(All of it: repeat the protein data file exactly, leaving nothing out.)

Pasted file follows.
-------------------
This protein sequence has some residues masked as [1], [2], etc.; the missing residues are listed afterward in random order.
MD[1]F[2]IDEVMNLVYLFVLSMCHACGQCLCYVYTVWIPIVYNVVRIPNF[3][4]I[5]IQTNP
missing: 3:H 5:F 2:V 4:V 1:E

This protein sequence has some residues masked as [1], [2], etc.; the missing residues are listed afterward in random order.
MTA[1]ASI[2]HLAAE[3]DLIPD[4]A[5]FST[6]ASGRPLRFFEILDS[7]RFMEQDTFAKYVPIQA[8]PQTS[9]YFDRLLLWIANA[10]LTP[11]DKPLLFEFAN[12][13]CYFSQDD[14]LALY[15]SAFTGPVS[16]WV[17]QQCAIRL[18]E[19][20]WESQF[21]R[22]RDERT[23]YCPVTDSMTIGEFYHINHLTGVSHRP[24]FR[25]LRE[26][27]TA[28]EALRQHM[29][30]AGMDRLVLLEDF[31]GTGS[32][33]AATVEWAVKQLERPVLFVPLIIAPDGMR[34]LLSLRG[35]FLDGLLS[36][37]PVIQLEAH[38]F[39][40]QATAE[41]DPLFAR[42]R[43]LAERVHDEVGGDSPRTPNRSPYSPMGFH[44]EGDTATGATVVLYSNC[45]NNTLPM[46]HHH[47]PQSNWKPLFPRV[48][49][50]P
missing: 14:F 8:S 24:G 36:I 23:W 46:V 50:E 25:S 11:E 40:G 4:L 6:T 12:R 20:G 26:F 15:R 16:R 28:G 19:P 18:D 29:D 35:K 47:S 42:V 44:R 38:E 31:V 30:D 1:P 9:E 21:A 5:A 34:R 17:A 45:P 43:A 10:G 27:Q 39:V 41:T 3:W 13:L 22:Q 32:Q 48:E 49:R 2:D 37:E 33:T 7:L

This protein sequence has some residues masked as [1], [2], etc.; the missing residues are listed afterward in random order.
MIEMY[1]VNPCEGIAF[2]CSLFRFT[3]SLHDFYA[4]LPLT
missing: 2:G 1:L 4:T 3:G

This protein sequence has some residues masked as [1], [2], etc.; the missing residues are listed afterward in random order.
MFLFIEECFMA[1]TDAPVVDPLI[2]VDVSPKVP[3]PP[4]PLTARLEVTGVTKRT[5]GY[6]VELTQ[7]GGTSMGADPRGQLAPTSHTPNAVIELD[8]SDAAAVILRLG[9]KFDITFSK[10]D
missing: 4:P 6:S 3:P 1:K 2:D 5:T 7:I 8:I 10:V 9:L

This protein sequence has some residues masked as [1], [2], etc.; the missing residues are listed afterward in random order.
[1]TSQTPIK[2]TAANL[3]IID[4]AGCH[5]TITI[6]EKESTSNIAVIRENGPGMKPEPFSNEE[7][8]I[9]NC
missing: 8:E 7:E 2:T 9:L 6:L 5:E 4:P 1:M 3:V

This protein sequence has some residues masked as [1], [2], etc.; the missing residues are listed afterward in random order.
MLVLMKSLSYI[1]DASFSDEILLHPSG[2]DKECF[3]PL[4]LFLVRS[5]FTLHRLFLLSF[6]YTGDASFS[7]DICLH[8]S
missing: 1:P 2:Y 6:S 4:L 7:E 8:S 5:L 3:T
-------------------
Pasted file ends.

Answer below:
This protein sequence has some residues masked as [1], [2], etc.; the missing residues are listed afterward in random order.
MD[1]F[2]IDEVMNLVYLFVLSMCHACGQCLCYVYTVWIPIVYNVVRIPNF[3][4]I[5]IQTNP
missing: 3:H 5:F 2:V 4:V 1:E

This protein sequence has some residues masked as [1], [2], etc.; the missing residues are listed afterward in random order.
MTA[1]ASI[2]HLAAE[3]DLIPD[4]A[5]FST[6]ASGRPLRFFEILDS[7]RFMEQDTFAKYVPIQA[8]PQTS[9]YFDRLLLWIANA[10]LTP[11]DKPLLFEFAN[12][13]CYFSQDD[14]LALY[15]SAFTGPVS[16]WV[17]QQCAIRL[18]E[19][20]WESQF[21]R[22]RDERT[23]YCPVTDSMTIGEFYHINHLTGVSHRP[24]FR[25]LRE[26][27]TA[28]EALRQHM[29][30]AGMDRLVLLEDF[31]GTGS[32][33]AATVEWAVKQLERPVLFVPLIIAPDGMR[34]LLSLRG[35]FLDGLLS[36][37]PVIQLEAH[38]F[39][40]QATAE[41]DPLFAR[42]R[43]LAERVHDEVGGDSPRTPNRSPYSPMGFH[44]EGDTATGATVVLYSNC[45]NNTLPM[46]HHH[47]PQSNWKPLFPRV[48][49][50]P
missing: 14:F 8:S 24:G 36:I 23:W 46:V 50:E 25:S 11:E 40:G 4:L 6:T 12:R 20:G 26:F 15:R 16:R 28:G 19:P 18:D 29:D 35:K 47:S 42:V 44:R 38:E 31:V 30:D 1:P 9:E 21:A 5:A 34:R 17:A 45:P 43:A 10:G 27:Q 39:V 41:T 3:W 13:L 22:Q 32:Q 48:E 49:R 2:D 37:E 33:T 7:L

This protein sequence has some residues masked as [1], [2], etc.; the missing residues are listed afterward in random order.
MIEMY[1]VNPCEGIAF[2]CSLFRFT[3]SLHDFYA[4]LPLT
missing: 2:G 1:L 4:T 3:G

This protein sequence has some residues masked as [1], [2], etc.; the missing residues are listed afterward in random order.
MFLFIEECFMA[1]TDAPVVDPLI[2]VDVSPKVP[3]PP[4]PLTARLEVTGVTKRT[5]GY[6]VELTQ[7]GGTSMGADPRGQLAPTSHTPNAVIELD[8]SDAAAVILRLG[9]KFDITFSK[10]D
missing: 4:P 6:S 3:P 1:K 2:D 5:T 7:I 8:I 10:V 9:L

This protein sequence has some residues masked as [1], [2], etc.; the missing residues are listed afterward in random order.
[1]TSQTPIK[2]TAANL[3]IID[4]AGCH[5]TITI[6]EKESTSNIAVIRENGPGMKPEPFSNEE[7][8]I[9]NC
missing: 8:E 7:E 2:T 9:L 6:L 5:E 4:P 1:M 3:V

This protein sequence has some residues masked as [1], [2], etc.; the missing residues are listed afterward in random order.
MLVLMKSLSYI[1]DASFSDEILLHPSG[2]DKECF[3]PL[4]LFLVRS[5]FTLHRLFLLSF[6]YTGDASFS[7]DICLH[8]S
missing: 1:P 2:Y 6:S 4:L 7:E 8:S 5:L 3:T